Whether for drinking, bathing, making food or sanitation; water storage is a vital necessity for your family to have on hand. Having access to clean water is taken for granted sometimes. In fact, it's not till we encounter a situation where water access is limited do we then think about alternative planning. Whether storing your water for home use, camping, water reserve or emergency, storing your water in a clean and safe container is critical for water safety. With so many different types of water containers on the market, storing your water in certain type of containers can make huge difference. Some things to think about when storing water:
1. Is it fine to store water in plastic containers?
Fact: Not all plastics are safe for food and water storage. The safest containers to hold water are food grade high density polyethylene-based (HDPE) plastic, or plastics #1, #2, and #4. Most plastic containers designate the grade of plastic on the bottom of the container. When using a plastic water container, water should be stored in a UV-resistant, food-grade plastic container that is HDPE, BPA (Bisphenol A) free food grade plastic. Don’t use milk jugs for water storage. Since milk jugs are biodegradable, they will break down over time. Also, any live cultures in the milk that remain in your jug could make you ill if you store drinking/cooking water in milk jugs. Soda Bottles and Powerade/Gatorade bottles can be used for long-term water storage. However, it’s important to remember that plastics absorb flavors, so your drinking water may have a cola taste. If you store water in soda or Powerade bottles, don’t use the water for cooking or else your soup might taste like cola!
Traditionally, the color of most water storage barrels is blue. Color limits light exposure and biological growth (bacteria and algae) and also signifies what is stored in the container is safe for human consumption (for example, gasoline is stored in red containers).
2. If I store water in barrels, am I good for just about any emergency?
Fact: Water barrels and heavy once filled and cannot be easily moved. Siphoning from large water barrels is a limited option. Store water in various sized containers and plan for different situations (grab-and-go, shelter-in-place, bathing water, extra water for cooking, etc.). Plus, you can’t solely rely on the barrel for all the situations you may encounter. If you have to evacuate, you won’t be able to carry a water barrel with you. Also, if you only have one barrel or one water source you may run out of water given the number of people in your family and the number of days that you will be without water. Remember, if storing water for an emergency, that the average amount of water to store is one gallon per day per person for a 2 week period.
3. Does water expire?
Fact: Water does not expire, but it can become contaminated (chemically or biologically), but it doesn’t “go bad.” If a water storage source is in ideal conditions; it started out clean and was stored in a dark, cool area, not directly on concrete or near harsh fumes and chemicals, it technically can store indefinitely. Leaving water exposed to sunlight and extreme temperatures is the worst conditions for your water storage and will cause micro-organisms and contaminants to grow in it. Extreme heat could also cause plastic to leech plastic residue into the water along with unpleasant odors and aromas. Treating your questionable water with a water treatment of chlorine or hydrogen peroxide before use can eliminate micro-organisms in bulk, but it may still leave large debris and turbidity, i.e. dirt, silt & floaties in your water.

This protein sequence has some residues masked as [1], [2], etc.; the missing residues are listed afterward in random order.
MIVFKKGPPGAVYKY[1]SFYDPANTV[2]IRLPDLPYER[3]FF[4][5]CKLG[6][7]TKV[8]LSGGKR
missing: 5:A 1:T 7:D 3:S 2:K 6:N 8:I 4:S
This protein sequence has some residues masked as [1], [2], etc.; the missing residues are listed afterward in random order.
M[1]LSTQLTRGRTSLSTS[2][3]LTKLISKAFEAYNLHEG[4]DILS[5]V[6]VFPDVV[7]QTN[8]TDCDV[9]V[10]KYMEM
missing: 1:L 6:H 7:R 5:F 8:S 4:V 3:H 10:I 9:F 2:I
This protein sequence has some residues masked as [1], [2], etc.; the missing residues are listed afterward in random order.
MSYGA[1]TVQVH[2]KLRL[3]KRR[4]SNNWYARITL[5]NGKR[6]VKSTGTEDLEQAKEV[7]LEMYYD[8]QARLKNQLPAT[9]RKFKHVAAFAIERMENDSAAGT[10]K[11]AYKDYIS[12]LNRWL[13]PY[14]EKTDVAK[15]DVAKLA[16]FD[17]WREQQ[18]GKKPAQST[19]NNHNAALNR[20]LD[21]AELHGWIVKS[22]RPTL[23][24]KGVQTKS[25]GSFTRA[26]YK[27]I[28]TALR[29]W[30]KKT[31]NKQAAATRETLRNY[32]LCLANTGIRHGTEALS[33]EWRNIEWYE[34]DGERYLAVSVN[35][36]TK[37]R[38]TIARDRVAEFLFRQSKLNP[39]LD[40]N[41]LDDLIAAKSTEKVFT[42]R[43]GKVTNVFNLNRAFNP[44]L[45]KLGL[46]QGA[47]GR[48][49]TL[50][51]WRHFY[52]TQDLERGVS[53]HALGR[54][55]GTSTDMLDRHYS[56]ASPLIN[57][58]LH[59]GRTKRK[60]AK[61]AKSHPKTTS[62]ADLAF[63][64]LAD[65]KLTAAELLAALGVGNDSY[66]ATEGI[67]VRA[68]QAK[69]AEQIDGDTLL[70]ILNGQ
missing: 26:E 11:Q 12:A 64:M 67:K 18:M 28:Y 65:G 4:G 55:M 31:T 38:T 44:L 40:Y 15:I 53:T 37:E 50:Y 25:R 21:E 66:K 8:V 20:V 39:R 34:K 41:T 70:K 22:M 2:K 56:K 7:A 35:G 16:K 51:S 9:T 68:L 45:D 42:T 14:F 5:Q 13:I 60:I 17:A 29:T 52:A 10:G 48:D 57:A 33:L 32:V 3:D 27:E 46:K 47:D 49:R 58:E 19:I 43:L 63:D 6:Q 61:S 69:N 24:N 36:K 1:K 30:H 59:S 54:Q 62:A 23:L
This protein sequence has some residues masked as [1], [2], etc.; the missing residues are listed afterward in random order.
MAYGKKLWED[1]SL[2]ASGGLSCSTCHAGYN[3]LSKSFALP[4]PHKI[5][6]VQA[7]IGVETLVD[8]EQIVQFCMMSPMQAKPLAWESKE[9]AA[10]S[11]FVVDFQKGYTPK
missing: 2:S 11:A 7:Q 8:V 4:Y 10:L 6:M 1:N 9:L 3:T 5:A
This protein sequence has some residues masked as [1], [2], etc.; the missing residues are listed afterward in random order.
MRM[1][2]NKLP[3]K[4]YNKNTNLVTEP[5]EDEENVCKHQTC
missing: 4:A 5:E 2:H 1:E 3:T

4. If I treat my water, do I still need a water filter?
Fact: Water treatment like Chlorine Dioxide can kill up to 99% of bacterial growth, and can be excellent for treating larger containers like barrels and tanks, however, it won't remove turbidity and solids from your water. Using a screen, cloth or strainer before transferring your water from a water barrel or tank to a smaller container will eliminate most of the solids from clogging your main filtration. We've even seen a t-shirt used to strain solids! With that said, the most ideal situation for water storage would be to store your water in smaller more manageable water containers like Waterbrick water storage containers and siphon (or spigot) directly into your Propur water filter system. This way you know your water is being stored in proper water conditions (and most likely will not need a shock treatment), and you can run your water easily through your drip gravity water system without any concern.
5. Can I stack water barrels to save space?
Fact: Most water barrels are not built to stack on each other. If you want to stack your water because you don’t have room, use water containers that are made for stacking like Waterbrick. Waterbricks were made to easily stack to save space and stack safely. Waterbricks can also be stacked with their food storage counter part Foodbrick. Another cool feature is that Waterbrick water storage containers can be mobile and easily carried or moved. However, do not store your water containers directly on cement or on the floor in your garage. Plastics absorb flavors and odors from gasoline, liquids spilled on the floor, and chemicals used to create the concrete. These chemicals and odors will make the taste of the water unbearable to drink. Instead, place your water containers on top of a wood board or cardboard so that odors and chemicals do not leach in.